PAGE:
For fun, compare this deeply planted trunk to the healthier tree’s trunk (below)– it has a comparatively good flare. And you can see it without any excavation.
Better trunk flare of healthier tree

So why does the one tree look healthy and the other awful? The nearly dead tree was planted too deep, causing oxygen starvation and a slow decline. I strongly suspect girdling roots, which would restrict water, nutrient and carbohydrate movement, are also at work here. The heat generated by the asphalt parking lot isn’t helping things, either.  Poor tree!

Sunday, August 21, 2016

The Annual Weeds of Summer

Posted by: Alison O'Connor, Larimer County Extension

Though we're approaching the end of the gardening season (I know...I don't want to think about it either!), most of us are still battling the sea of weeds on our gardens. As I was walking Maple the other day, I took photos of a few persistent and common annual weeds that we see in our gardens, lawns and landscapes.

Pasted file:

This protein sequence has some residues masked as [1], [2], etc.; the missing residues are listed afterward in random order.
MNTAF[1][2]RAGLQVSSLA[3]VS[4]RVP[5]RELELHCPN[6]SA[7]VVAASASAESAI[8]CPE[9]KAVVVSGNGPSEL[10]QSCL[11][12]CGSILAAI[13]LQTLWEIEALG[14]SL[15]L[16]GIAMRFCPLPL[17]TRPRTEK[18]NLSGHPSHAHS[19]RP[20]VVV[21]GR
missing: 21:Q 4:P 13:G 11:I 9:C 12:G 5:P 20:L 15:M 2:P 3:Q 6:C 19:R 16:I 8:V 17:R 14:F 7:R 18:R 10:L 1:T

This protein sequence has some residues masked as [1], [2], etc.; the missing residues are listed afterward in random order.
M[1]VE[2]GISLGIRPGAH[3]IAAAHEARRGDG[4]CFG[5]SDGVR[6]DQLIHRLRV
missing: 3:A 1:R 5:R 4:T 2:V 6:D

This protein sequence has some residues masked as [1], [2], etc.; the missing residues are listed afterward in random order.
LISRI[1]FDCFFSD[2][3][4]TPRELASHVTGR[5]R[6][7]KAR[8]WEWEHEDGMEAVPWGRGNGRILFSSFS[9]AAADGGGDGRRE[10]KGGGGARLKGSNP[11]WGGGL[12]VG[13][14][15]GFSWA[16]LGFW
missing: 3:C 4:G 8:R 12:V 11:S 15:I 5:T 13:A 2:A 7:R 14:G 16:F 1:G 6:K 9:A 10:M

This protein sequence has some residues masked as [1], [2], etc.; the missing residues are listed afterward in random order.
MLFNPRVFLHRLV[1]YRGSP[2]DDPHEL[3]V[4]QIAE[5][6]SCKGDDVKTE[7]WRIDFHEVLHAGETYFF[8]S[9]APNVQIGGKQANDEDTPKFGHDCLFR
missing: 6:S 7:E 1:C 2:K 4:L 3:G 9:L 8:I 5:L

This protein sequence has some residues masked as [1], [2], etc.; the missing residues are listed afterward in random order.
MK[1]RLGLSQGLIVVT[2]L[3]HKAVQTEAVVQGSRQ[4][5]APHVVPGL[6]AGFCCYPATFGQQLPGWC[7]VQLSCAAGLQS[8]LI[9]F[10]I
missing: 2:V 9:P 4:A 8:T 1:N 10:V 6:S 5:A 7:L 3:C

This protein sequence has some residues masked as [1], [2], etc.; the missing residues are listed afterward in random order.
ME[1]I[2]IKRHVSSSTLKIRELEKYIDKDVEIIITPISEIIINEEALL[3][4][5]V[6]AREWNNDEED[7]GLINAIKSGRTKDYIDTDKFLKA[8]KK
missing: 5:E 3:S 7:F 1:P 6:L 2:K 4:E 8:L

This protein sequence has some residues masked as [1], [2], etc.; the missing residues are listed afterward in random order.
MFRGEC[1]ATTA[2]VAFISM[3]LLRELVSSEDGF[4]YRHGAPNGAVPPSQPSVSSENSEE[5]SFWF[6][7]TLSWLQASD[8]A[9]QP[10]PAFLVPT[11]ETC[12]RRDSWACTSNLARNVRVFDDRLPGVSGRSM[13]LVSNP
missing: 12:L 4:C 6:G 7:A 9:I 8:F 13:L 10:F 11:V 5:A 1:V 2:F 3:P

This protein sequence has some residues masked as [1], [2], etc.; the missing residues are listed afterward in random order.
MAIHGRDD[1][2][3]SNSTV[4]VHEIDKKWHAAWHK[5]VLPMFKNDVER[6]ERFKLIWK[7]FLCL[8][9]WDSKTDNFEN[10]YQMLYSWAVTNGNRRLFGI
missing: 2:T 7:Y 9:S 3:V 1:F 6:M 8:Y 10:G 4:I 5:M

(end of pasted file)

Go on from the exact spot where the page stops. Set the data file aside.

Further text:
It's important to note these are annual weeds and germinate in spring and complete their lifecycle in one growing season (just like petunias or geraniums). Most summer annual weeds will germinate after soil temperatures warm to above 60 degrees. This year, we had a slow start to spring...and our soils stayed cool, so we didn't see weed growth as early as normal. But once temperatures heated up--BAM! Weeds. Everywhere.